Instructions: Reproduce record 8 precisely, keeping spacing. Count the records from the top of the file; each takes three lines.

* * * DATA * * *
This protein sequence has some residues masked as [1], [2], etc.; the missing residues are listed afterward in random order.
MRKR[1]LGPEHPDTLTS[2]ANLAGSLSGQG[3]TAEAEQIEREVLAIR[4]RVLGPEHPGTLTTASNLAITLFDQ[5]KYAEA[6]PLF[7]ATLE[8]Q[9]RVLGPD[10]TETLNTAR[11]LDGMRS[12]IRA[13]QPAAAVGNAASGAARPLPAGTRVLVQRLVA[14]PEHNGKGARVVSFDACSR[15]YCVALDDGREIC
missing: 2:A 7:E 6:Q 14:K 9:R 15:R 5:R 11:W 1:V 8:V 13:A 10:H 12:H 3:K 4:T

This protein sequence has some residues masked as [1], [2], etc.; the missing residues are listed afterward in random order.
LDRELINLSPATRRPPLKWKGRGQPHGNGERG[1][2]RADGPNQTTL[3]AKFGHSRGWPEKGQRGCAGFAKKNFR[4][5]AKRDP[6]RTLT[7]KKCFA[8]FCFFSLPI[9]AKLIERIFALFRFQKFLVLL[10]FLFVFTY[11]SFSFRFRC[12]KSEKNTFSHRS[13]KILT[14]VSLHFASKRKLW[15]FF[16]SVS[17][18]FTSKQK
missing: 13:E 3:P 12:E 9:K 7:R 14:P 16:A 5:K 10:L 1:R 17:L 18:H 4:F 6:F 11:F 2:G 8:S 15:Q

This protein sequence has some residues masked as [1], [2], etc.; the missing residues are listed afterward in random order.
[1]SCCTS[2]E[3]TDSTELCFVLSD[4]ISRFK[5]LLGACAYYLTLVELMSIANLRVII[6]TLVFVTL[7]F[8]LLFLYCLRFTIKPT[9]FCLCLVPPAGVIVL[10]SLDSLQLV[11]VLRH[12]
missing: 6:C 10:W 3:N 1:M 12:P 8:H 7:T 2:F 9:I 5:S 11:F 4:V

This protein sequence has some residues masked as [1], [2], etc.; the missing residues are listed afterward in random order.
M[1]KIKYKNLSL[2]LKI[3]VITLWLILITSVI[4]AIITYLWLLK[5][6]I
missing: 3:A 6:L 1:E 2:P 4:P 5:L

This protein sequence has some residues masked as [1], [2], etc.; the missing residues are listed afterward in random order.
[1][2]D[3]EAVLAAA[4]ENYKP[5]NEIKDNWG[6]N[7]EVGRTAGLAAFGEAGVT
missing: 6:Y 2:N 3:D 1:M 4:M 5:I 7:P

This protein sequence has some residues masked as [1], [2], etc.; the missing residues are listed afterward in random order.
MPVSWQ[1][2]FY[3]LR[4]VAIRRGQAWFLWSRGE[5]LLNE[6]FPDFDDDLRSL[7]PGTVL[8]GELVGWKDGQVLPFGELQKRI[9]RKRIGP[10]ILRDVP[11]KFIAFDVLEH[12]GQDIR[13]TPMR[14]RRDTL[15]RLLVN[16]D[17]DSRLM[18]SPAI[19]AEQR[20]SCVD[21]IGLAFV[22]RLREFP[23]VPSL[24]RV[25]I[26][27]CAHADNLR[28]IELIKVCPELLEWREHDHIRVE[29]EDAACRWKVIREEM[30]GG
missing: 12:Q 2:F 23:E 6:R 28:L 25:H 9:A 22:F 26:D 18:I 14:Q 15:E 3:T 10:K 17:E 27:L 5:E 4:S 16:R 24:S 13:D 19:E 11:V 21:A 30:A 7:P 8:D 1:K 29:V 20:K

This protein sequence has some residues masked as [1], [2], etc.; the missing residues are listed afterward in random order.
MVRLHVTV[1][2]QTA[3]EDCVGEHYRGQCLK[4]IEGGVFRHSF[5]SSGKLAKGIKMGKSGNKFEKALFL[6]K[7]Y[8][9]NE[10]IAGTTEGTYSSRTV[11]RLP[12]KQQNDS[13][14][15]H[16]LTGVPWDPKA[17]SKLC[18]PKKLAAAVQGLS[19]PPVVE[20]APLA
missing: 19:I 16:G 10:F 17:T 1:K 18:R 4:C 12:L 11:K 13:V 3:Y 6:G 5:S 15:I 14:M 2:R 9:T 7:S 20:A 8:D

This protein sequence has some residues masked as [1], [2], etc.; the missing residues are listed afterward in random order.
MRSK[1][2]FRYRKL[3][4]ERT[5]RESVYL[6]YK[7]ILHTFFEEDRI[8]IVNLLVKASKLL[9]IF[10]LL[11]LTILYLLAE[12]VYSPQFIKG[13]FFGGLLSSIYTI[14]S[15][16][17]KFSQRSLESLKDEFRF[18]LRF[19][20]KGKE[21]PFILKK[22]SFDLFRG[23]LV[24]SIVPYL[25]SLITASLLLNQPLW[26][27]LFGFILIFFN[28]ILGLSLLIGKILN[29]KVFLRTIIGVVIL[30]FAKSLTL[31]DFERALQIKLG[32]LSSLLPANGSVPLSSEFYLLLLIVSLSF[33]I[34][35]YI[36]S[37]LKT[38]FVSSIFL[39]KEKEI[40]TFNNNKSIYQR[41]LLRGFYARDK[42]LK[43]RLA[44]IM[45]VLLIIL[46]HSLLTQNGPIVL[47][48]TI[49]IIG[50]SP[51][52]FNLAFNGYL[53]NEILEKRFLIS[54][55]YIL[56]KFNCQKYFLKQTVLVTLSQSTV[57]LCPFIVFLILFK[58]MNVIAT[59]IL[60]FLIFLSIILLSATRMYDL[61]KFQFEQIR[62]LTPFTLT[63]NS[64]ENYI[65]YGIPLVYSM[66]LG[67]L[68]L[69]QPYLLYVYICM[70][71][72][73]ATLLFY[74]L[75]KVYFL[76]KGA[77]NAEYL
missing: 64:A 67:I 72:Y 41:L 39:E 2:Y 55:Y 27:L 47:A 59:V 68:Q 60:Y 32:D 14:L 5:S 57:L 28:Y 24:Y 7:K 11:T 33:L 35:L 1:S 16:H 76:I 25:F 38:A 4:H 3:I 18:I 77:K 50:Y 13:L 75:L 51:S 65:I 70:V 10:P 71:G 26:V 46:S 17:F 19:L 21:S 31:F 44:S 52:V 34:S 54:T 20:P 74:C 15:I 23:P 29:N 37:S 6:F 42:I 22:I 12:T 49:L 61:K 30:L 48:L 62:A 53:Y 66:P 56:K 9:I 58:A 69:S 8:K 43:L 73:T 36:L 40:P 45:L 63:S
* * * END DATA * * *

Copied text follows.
This protein sequence has some residues masked as [1], [2], etc.; the missing residues are listed afterward in random order.
MRSK[1][2]FRYRKL[3][4]ERT[5]RESVYL[6]YK[7]ILHTFFEEDRI[8]IVNLLVKASKLL[9]IF[10]LL[11]LTILYLLAE[12]VYSPQFIKG[13]FFGGLLSSIYTI[14]S[15][16][17]KFSQRSLESLKDEFRF[18]LRF[19][20]KGKE[21]PFILKK[22]SFDLFRG[23]LV[24]SIVPYL[25]SLITASLLLNQPLW[26][27]LFGFILIFFN[28]ILGLSLLIGKILN[29]KVFLRTIIGVVIL[30]FAKSLTL[31]DFERALQIKLG[32]LSSLLPANGSVPLSSEFYLLLLIVSLSF[33]I[34][35]YI[36]S[37]LKT[38]FVSSIFL[39]KEKEI[40]TFNNNKSIYQR[41]LLRGFYARDK[42]LK[43]RLA[44]IM[45]VLLIIL[46]HSLLTQNGPIVL[47][48]TI[49]IIG[50]SP[51][52]FNLAFNGYL[53]NEILEKRFLIS[54][55]YIL[56]KFNCQKYFLKQTVLVTLSQSTV[57]LCPFIVFLILFK[58]MNVIAT[59]IL[60]FLIFLSIILLSATRMYDL[61]KFQFEQIR[62]LTPFTLT[63]NS[64]ENYI[65]YGIPLVYSM[66]LG[67]L[68]L[69]QPYLLYVYICM[70][71][72][73]ATLLFY[74]L[75]KVYFL[76]KGA[77]NAEYL
missing: 64:A 67:I 72:Y 41:L 39:E 2:Y 55:Y 27:L 47:A 59:V 68:Q 60:Y 32:D 14:L 5:S 57:L 28:Y 24:Y 7:K 11:T 33:L 35:L 1:S 16:H 76:I 25:F 38:A 4:H 3:I 18:I 77:K 50:Y 13:L 75:L 51:S 65:I 70:V 10:P 71:G 26:V 46:S 17:F 19:L 21:S 31:F 44:S 52:V 34:S 54:T 20:P 74:C 15:I 23:P 29:N 37:S 6:F 42:I 22:I 12:T 49:L 61:K 30:L 48:L 62:A 53:Y 66:P 56:K 9:I 58:A 69:S 8:K 43:L 73:T 36:L 40:P 45:L 63:S